Cross-cultural communication is such a broad area of study that entire books and courses have been devoted to understanding its many implications. When it comes to large companies, especially in Corporate America, I believe that most challenges and opportunities arise from three basic cultural preferences: Our approach to work, the way we share information, and how we view time. All three of these preferences have an enormous impact on teamwork effectiveness.
Our Approach to Work
People of different cultures may view work from different perspectives. They often grow up in communities where the greater good is more important than individual pursuits, and relationships are valued over tasks, data, and knowledge. Latinos and other diverse groups, even when born and raised in the United States, share those cultural preferences. They make great team members because they place the collective goals of the team above their own.
But this emphasis on relationships also presents challenges. It means that work is personal and trust is critical to all relationships—whether personal or professional. That is why one of the first steps toward multicultural team effectiveness is to allow time for trust to develop among its members. While trust is not built overnight and business realities often call for swift results, failure to give greater emphasis to relationships often dooms the work of multicultural teams.
If you plan for one or more activities designed to let team members get to know one another before the actual work begins, the long-term effectiveness of your multicultural team will soar.
But relationships never take a back seat for people of different cultures. Once trust is established, Latinos and other diverse employees often nurture and attempt to protect relationships at the expense of deadlines and completion of other tasks.
To ensure productivity, have team members make a commitment to one another that their relationships will not suffer because of the work they must do together. Should any damage occur, they also should pledge that they will make time to repair it after the task is completed—or within a reasonable time frame. This acknowledges the importance of relationships and reduces the possibility of missing deadlines.
How We Share Information
Latinos and other diverse employees communicate indirectly. For example, they may imply that something is wrong but may not say so. Likewise, if they believe that asking a question may damage the relationship, they may not ask it. The reluctance to reveal the existence of a problem (or to ask for help when appropriate) also stems from fear of appearing incompetent. Most minorities bear the burden of their ethnicity. In their minds, any perception of incompetence may be generalized as a trait of their entire race.
The advantage of indirect communication is that employees who exhibit this cultural preference will seldom offend or attack someone’s work bluntly. Instead, they may attempt to get the other person to understand the problem through vague, non-committal statements. This behavior saves face and protects the relationship so that team harmony can prevail.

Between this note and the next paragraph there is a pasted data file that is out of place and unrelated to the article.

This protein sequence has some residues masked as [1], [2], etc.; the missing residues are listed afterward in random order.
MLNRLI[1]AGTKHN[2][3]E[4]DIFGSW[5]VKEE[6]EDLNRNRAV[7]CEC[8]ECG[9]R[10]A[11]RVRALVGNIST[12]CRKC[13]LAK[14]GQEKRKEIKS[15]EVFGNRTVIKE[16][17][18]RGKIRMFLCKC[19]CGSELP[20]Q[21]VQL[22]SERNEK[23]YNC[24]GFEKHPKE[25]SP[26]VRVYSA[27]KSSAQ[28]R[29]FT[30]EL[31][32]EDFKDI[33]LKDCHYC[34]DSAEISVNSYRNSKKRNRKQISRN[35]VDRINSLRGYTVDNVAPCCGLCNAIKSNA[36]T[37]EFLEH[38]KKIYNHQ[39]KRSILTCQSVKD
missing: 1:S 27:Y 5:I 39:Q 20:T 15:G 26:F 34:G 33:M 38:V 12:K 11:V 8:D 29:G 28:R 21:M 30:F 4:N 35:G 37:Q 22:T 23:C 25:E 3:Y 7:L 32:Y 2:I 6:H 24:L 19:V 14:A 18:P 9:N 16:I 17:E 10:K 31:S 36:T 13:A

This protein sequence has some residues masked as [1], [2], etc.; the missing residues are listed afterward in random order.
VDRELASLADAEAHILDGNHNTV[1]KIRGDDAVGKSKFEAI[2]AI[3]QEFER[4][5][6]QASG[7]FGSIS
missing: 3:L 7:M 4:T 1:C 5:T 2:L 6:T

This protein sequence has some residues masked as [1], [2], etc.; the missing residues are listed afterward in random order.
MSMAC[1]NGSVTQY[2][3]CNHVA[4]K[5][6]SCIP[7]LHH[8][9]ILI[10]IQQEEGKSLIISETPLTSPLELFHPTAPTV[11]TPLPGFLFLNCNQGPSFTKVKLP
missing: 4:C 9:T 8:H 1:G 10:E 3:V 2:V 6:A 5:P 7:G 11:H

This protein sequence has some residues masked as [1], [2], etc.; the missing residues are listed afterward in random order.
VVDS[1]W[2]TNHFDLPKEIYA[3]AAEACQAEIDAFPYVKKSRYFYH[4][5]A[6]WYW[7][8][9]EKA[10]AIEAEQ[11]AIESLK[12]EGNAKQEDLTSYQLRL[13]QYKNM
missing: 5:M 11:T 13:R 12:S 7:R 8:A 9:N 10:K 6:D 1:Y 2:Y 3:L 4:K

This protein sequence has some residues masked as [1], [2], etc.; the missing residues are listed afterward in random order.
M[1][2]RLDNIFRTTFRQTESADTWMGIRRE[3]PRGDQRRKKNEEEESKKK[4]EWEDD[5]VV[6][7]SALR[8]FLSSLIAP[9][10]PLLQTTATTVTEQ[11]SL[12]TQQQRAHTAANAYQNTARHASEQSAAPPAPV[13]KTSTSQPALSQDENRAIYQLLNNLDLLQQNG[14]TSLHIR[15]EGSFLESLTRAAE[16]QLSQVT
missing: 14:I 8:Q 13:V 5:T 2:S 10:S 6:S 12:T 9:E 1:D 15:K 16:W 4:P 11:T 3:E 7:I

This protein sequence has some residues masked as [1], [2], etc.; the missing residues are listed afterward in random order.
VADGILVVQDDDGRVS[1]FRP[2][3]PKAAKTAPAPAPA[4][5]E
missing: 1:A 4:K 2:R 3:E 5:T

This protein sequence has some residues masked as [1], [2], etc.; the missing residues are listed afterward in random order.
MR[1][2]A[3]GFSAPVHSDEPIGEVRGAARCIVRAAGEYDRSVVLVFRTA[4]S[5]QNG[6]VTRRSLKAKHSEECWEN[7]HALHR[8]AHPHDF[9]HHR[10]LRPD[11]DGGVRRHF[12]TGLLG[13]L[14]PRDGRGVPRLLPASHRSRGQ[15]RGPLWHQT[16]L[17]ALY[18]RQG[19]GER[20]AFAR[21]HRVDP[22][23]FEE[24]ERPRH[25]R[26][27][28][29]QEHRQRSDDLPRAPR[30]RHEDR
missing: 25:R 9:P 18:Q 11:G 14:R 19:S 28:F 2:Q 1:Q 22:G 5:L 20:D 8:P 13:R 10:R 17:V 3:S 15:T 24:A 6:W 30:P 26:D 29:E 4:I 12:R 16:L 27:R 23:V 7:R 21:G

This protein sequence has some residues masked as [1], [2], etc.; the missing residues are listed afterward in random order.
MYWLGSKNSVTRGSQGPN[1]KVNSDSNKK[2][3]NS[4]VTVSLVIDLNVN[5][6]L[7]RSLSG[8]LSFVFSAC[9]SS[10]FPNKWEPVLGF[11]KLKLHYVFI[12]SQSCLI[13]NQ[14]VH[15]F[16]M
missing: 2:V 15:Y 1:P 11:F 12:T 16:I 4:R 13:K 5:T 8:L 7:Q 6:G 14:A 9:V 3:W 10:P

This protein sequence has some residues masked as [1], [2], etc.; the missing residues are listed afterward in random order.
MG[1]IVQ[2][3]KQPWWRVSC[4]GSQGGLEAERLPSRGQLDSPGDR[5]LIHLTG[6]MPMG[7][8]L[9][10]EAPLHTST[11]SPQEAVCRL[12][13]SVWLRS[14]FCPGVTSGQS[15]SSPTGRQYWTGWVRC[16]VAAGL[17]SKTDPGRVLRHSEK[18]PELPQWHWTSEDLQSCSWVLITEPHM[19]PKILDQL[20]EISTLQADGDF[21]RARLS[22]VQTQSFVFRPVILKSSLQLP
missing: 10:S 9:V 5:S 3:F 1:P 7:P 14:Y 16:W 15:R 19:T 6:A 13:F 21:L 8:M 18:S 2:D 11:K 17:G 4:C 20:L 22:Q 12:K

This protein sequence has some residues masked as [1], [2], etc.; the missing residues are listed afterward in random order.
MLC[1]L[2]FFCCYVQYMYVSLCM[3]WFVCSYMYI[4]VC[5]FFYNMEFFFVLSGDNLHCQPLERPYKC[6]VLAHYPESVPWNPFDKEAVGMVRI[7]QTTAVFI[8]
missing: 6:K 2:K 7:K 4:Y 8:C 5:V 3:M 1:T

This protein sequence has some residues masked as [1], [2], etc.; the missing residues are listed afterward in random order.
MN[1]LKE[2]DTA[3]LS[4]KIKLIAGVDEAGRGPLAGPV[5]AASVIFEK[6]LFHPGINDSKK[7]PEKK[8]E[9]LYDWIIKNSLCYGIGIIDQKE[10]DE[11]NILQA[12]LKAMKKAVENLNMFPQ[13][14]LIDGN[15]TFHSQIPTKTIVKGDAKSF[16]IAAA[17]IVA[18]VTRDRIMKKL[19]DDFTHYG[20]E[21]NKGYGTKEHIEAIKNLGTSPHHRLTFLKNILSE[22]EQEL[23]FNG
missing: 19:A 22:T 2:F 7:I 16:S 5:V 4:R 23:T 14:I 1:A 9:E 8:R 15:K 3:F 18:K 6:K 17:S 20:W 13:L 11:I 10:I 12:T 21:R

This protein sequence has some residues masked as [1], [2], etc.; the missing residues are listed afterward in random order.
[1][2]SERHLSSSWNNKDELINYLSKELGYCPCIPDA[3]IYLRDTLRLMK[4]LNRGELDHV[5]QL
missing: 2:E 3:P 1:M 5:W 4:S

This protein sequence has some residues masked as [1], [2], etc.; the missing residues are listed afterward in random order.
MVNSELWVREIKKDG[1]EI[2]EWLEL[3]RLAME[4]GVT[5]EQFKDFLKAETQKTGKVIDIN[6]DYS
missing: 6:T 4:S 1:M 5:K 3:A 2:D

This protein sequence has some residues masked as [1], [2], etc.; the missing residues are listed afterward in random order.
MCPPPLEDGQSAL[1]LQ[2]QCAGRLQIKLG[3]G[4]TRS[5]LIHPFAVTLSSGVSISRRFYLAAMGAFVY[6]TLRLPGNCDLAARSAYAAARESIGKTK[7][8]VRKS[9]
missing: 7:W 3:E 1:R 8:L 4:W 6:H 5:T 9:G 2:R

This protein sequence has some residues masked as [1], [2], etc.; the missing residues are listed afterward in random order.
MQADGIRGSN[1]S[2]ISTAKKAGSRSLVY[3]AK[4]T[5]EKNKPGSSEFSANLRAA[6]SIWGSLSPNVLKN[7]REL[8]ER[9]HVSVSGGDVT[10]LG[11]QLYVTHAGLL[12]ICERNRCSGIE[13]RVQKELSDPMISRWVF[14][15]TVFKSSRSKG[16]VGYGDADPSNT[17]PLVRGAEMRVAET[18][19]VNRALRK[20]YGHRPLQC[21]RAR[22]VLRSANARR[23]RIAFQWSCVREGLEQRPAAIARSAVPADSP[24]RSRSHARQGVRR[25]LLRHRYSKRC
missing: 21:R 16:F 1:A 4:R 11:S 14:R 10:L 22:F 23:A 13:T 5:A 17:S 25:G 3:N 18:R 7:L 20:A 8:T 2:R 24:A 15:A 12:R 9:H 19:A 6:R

But if some of the team members grew up in much more direct cultures, such as the Swiss, Northern European or American mainstream cultures, this behavior can challenge overall effectiveness. Results-driven corporate America expects to be informed when something isn’t working. Thus, indirect comments are easily dismissed as chatter.
Helping all sides understand one another thus becomes key to preventing conflict and ensuring team effectiveness. This involves getting the direct communicators to probe when someone’s comments are vague (instead of dismissing them). But it also requires that indirect communicators feel comfortable enough to speak their minds without damaging relationships.
One way to make this happen is to encourage ongoing dialogue among team members so that everyone understands what information to share and when. All of them must agree that it is better to answer questions or hear the unpleasant news when there is still time to do something about the situation than when it is too late to change it.
How We View Time
Some cultures view time as limited, linear, and sequential. They concentrate on one task at a time. They go from one appointment to the next, with the clock dictating exactly when to do so. Mainstream America fits this pattern.
But Latinos and other diverse employees tend to think of time as abundant, systemic, and holistic. They multi-task. And they let the relationship at stake dictate when to move on to the next appointment. This does not imply that they will always be late. Rather, it indicates emphasis. For example, if someone with this cultural preference is involved in a conversation, he or she may be reluctant to end it abruptly just because it’s time to go to another meeting. Again, it is about taking care of relationships—and an expectation that, somehow, the folks waiting to start the next meeting will understand.
In my experience, these difficulties dissipate with experience. The more others react negatively to someone’s view of time, the more the person adjusts to theirs. How successfully this happens depends on the make-up of the team — and on their level of understanding and tolerance of other views of time